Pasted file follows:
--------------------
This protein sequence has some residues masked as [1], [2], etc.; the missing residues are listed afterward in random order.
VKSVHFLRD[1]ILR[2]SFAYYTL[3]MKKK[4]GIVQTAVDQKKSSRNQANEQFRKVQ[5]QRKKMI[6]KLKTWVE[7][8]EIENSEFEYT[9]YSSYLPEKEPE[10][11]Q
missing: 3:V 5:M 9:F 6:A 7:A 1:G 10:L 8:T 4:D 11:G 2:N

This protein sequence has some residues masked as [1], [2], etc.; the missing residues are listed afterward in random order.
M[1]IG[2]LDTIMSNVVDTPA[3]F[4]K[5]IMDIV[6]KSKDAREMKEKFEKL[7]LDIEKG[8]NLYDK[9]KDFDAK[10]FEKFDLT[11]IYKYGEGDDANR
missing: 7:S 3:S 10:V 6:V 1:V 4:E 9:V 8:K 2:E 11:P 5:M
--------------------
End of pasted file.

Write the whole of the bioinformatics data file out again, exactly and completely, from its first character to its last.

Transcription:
This protein sequence has some residues masked as [1], [2], etc.; the missing residues are listed afterward in random order.
VKSVHFLRD[1]ILR[2]SFAYYTL[3]MKKK[4]GIVQTAVDQKKSSRNQANEQFRKVQ[5]QRKKMI[6]KLKTWVE[7][8]EIENSEFEYT[9]YSSYLPEKEPE[10][11]Q
missing: 3:V 5:M 9:F 6:A 7:A 1:G 10:L 8:T 4:D 11:G 2:N

This protein sequence has some residues masked as [1], [2], etc.; the missing residues are listed afterward in random order.
M[1]IG[2]LDTIMSNVVDTPA[3]F[4]K[5]IMDIV[6]KSKDAREMKEKFEKL[7]LDIEKG[8]NLYDK[9]KDFDAK[10]FEKFDLT[11]IYKYGEGDDANR
missing: 7:S 3:S 10:V 6:V 1:V 4:E 9:V 8:K 2:E 11:P 5:M